Someone mentioned aux. air supply.  I have brought up the thought of adding a York type AC compressor to my generator as an air compressor.  That is a very popular project for the off-road folks.  For more information on that concept look here:  http://www.kilbyenterprises.com/compressors.htm

Also, a couple of you seemed to touch on engine bearing loading.  I suspect that the crank and bearings are not designed for heavy side loading.  You could minimize the impact of this loading by using as large of a belt pulley on the crank as possible, and using a spring loaded idler in the belt drive.  Without going in to a lot of detail, the spring loaded idler makes the tension in the drive proportional to the power being transmitted.  That way, you do not need to tension the belt for the max HP.  Indeed, a very light spring force on an idler system can transmit huge amounts of power.  Spring loaded idlers are a belt's best friend.

Jim
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« Reply #26 on: June 08, 2010, 06:08:06 PM »

Here read this Old post =
http://www.busconversions.com/bbs/index.php?topic=4150.msg38213#msg38213
 Grin
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« Reply #27 on: June 08, 2010, 07:32:34 PM »

Sean, would your views change if you ran the HOT coolant out of the engine into a marine hot water heater with the coolant loop designed for this?  


Sorry, been off line for a few hours, driving.  I think this has been answered but let me say that, yes, you should use a marine water heater, with, as Tim suggests, the now-standard (and mandatory) double-wall exchanger.  But I would still recommend using a heat exchanger and a separate hydronic loop to do this.  Among other things, it will allow you to heat the hydronic loop from other sources, such as yet another heat exchanger from the main engine (and we actually generate most of our domestic heat and hot water this way, so don't underestimate the value of this), and/or a diesel-fired boiler such as a Webasto or Espar.

I agree with Sean, and in fact. you’ll find we agree on most things.


Thank goodness someone does.  I was beginning to think I was starting to lose it...

Remember this idea of using a 50DN is only going to get you 24vdc. You will then need Inverters to run any AC devices including air conditioning. Inverters aren't cheap.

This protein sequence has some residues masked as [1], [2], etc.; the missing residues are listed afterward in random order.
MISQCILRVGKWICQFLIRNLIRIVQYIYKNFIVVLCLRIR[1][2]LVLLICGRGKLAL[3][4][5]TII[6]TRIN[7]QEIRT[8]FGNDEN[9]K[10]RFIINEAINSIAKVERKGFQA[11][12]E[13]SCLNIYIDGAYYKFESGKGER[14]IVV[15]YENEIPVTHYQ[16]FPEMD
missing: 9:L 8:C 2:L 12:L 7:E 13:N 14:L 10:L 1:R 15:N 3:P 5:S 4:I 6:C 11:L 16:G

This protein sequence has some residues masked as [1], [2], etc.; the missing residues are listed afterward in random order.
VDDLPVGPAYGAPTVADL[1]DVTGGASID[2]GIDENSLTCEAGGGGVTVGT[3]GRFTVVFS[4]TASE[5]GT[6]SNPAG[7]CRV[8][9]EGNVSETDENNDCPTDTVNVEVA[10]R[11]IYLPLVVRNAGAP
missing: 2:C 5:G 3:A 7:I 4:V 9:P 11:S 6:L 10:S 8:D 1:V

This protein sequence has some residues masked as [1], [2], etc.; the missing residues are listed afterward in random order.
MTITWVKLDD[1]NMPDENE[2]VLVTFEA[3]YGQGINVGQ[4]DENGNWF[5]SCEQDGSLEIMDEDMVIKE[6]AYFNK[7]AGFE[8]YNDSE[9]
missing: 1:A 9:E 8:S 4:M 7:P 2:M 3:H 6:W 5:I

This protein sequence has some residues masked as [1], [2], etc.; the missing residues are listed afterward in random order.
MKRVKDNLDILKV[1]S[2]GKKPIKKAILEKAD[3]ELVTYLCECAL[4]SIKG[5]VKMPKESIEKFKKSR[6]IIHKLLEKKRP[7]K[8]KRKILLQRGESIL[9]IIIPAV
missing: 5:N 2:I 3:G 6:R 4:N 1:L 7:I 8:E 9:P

Of course, this is where the thread started, and I see Kevin has already answered you.  But for those following along, this is a major topic that I cover lightly in my electrical seminars and more heavily in the bus conversion workshop (should we ever do one of those).

Simply put, if you live in your rig full-time and spend most of that time, or even a majority of it, away from the power pole, then using this method is far and away cheaper in the long run than a 120-VAC generator and no inverter.

I can go into a line-by-line breakdown of why this is true, but this is probably not the thread for it.  Perhaps it is a subject I can cover in a future BCM article.  In a nutshell, though, the reasoning is that the more actually drawn watts a generator is producing, the more cost-efficient that generator's operation will be.  With a DC generator feeding a large battery bank, every watt the generator is capable of producing is being used 80% of the time, and the other 20% it will be averaging about half load or so.

So the pay-back on the generator itself is much faster, and easily makes up for the cost of inverters.  The big cost item in this scheme, BTW, is actually batteries, which do get "used up" in the process and need to be replaced periodically, and figuring that part of the equation is actually where the math gets harder.

For rigs that are only used occasionally, such as weekend trips or the occasional week or two of camping, it's probably cheaper just to run a generator whenever you need 120VAC.  Where the balance point is, as they say, is left as an exercise for the reader.

-Sean
http://OurOdyssey.BlogSpot.com
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« Reply #28 on: June 08, 2010, 08:25:06 PM »

Bill Glenn had an wvo fired set up in his bus and i always wanted to check it out more. I believe he had automotive a/c compressor running on his unit also for down the road air conditioning. Here on Long Island is a shop Sailon Electric that does incredible things for the ambulance and firetrucks that need lots of dc and or ac power at idle. Paul and his dad are amazing. So are Yanmar engines, but the older i lung units could shake rattle and roll. I was thinking long and hard about an APU truck unit for awhile for the driver air and heat etc. Good postings
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« Reply #29 on: June 08, 2010, 10:53:57 PM »

I don't like two cylinder engines since they are basically a 4 cylinder with two cylinders lopped off.  They are not even firing.  Try looking for a small 3 cylinder-much smoother and quieter.
Instead of the giant 50DN (100lbs worth), look for the new Delco 270 amp alternator that is air cooled.  You could run two since you're not worrying about synchronizing the two since it is DC power.  Then you'd have a bit of redundancy with two smaller instead of one big alternator.  Good Luck, TomC